America’s attempts to bully Iran into extending and deepening the deal have not and will not be successful. Larbi Sadiki, an academic from Qatar University wrote in The Search for Arab Democracy (2004); ‘Political Islam has been caricatured into a monolith, a Caliphate, under centralised authority, sharing a univocal discourse and resources headed by Osama Bin Laden.’ This lack of sophistication not only serves to turn Huntington’s ‘clash of civilizations’ into a self-fulfilling prophecy, but also denies space to Islamist democrats.’
Over the past thirteen years the head of the projected serpent has been re-identified. Trump has now cast Iran. Rouhani will soon be swallowed as Iranian’s fear of American domination becomes an ever clearer reality. Trump will find himself fighting the shadows he has cast. Worryingly this may be exactly what he wants. Fear of a Muslim ‘other’ was a defining part of his domestic campaign.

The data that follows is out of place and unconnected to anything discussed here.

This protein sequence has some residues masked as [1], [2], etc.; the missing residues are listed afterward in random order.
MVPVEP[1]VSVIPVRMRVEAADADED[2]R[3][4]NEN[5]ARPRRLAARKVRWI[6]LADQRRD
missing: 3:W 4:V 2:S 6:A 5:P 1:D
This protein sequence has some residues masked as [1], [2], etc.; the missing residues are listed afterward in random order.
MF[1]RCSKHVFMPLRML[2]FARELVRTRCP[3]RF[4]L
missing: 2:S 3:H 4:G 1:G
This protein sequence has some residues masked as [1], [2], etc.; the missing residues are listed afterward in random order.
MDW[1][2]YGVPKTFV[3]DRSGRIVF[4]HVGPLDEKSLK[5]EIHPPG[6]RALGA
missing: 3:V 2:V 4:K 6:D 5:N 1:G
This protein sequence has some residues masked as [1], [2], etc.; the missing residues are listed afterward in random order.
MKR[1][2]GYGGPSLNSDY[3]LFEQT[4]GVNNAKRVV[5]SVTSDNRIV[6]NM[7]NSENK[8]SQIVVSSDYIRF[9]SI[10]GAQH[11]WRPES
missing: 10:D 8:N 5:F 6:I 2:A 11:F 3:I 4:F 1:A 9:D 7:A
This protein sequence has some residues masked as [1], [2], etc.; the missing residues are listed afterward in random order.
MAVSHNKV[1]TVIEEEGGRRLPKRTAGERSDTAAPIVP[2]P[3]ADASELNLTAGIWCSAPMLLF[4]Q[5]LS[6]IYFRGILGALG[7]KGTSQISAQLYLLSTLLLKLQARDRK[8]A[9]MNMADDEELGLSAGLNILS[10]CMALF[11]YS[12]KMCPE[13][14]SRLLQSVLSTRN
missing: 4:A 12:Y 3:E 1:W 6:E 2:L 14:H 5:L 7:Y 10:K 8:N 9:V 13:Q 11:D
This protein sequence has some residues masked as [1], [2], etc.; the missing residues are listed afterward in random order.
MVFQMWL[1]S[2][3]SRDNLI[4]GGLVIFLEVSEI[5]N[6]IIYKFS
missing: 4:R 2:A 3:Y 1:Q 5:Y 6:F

Trump’s popularity depends on the continuation of Islamic terrorism. This will no doubt worsen as Iran’s hardliners strengthen their position and find new support for their proxies, such as Hezbollah. Thus granting Trump a license to act as he wishes abroad against a perceived essentialist threat to America. He is then able to select authoritarians, such as Saudi Arabia, to suit his tactical ends without fear of democratic ideals getting in the way of their ability to exert power and influence in the region.